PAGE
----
Page D1.2 . 21 May 2003                     
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    Oregon Coast Boles House

    continued

    In this and many ways, the Boles house is about blurring the lines between inside and outside. Like the match between the coarse courtyard walkway and the smooth interior stone, there are other correspondences between the natural and human-made forms. For instance, a baseboard wall along one edge of the courtyard makes a fence from the adjacent house.

    Boles explains: "The wall carries into the house and almost becomes a piece of furniture that comes through the house." In addition, the exterior material is a tight-knot cedar that Boles had stained dark to blend with the spruce tree trunks just a few feet away. "Then the roof itself, the ceiling plank," Boles continues, "is expressed as a big cedar slab. That cedar goes out and becomes the eaves of that gilded plane. That forms another inside-outside material."

    The most dramatic use of natural material, however, is the wood wall paneling. Although the perimeter interior walls are finished in sheetrock, all the other walls in the house are lined with 1 by 3-inch (25 by 75-millimeter) boards. "That's really sort of an extension of the exterior fence and gate house," the architect says. "They're like pieces of furniture or objects that are in the landscape and come inside through that sheetrock shell and climb up through the house."

    This play of materials continues a tantalizing tightrope walk between the rugged natural materials and the smooth, precise manmade forms. Recalling Oriental architecture, the interior is at once serene and primal, clearly of the earth but achieving a subtle geometric poetry.

    The interior is decorated in a kind of plush minimalism, with sectional couches and sculptural chairs providing comfort without detracting from the pristine decor. Delicate shades of blue, gray, and white carry the day, bowing to the stained wood walls throughout. And yet this house's decor is not plain, thanks to the repeating rhythm of wood paneling.

    The Boles House was recently featured in a coffee table book commemorating Pacific Northwest beach houses, Coastal Retreats by Linda Leigh Paul. Since the book's publication, the architect has received several inquiries about designing more beach houses.

    Boles says BOORA's willingness and ability to tackle smaller projects such as these reflects the company's desire to remain nimble as a small, boutique practice, even as it enjoys the security and resources of a large corporate firm. He credits their ability to live in both worlds to the high proportion of firm principals: "That allows us to act like a group of small firms that share their resources."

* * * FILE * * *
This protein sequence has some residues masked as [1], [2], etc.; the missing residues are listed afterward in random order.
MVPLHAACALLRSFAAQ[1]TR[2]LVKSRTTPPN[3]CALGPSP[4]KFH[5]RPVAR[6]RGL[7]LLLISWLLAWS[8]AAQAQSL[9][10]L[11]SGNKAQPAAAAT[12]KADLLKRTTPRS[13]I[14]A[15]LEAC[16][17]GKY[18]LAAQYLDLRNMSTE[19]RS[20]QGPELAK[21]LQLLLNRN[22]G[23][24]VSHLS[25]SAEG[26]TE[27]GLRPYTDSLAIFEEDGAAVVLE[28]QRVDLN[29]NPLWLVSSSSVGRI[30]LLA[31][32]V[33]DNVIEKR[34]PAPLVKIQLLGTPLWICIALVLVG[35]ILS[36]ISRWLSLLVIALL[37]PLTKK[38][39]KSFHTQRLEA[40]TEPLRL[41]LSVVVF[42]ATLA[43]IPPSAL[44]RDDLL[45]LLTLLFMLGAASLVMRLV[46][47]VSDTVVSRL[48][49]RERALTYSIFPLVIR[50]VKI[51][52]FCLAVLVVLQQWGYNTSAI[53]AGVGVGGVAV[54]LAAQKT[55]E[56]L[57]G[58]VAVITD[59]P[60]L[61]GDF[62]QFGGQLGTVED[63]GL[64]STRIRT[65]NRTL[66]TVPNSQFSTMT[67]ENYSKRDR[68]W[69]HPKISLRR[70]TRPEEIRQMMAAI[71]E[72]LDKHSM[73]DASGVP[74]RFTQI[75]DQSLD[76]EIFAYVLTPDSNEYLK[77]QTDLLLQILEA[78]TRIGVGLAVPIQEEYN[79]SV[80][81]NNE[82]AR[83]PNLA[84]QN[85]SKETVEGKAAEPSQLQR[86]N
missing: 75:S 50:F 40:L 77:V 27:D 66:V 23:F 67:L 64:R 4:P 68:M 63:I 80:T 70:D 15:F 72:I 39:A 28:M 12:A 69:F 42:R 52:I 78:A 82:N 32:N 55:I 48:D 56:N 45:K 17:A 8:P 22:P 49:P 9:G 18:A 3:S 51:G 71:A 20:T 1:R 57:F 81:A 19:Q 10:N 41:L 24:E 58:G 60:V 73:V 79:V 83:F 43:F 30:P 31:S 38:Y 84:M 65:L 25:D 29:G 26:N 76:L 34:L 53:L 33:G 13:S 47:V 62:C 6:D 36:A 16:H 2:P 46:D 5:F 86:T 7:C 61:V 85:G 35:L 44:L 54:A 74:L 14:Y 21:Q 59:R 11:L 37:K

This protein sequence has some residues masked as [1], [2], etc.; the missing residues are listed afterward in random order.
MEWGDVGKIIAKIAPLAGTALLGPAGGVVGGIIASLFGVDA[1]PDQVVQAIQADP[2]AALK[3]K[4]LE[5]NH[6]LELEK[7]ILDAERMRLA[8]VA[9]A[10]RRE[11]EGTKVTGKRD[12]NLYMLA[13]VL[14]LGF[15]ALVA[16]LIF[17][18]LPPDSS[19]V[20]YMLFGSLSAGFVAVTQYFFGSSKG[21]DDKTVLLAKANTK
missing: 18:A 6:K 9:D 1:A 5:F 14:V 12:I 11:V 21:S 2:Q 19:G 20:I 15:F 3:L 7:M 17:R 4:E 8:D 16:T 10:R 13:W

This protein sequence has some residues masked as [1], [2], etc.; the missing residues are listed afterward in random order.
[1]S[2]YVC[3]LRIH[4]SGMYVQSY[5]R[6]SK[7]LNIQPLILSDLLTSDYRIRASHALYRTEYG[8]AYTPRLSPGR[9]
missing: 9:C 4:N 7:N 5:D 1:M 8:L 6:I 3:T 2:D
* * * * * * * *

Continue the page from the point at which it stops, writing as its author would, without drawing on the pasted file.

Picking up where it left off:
Boles recently completed another beach house at Neskowin and confesses he wouldn't mind trying his hand at residential architecture again — when he's not designing concert halls and college libraries. In the meantime, he and his wife look forward to every weekend they can spend in their northwestern home by the sea.

    Brian Libby is a Portland, Oregon-based freelance writer who has also published in Metropolis, The New York Times, Christian Science Monitor, and Architectural Record.

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    ArchWeek Image

    Ground floor plan, Boles house.
    Image: BOORA Architects

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    Middle level floor plan.
    Image: BOORA Architects

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    Top floor plan.
    Image: BOORA Architects

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    Section facing north, Boles house.
    Image: BOORA Architects

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    Service elements that organize the space.
    Image: BOORA Architects

    ArchWeek Image

    View analysis: out to the ocean, in to the forest.
    Image: BOORA Architects

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    Elevations, Boles house.
    Image: BOORA Architects

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    Site plan.
    Image: BOORA Architects

     

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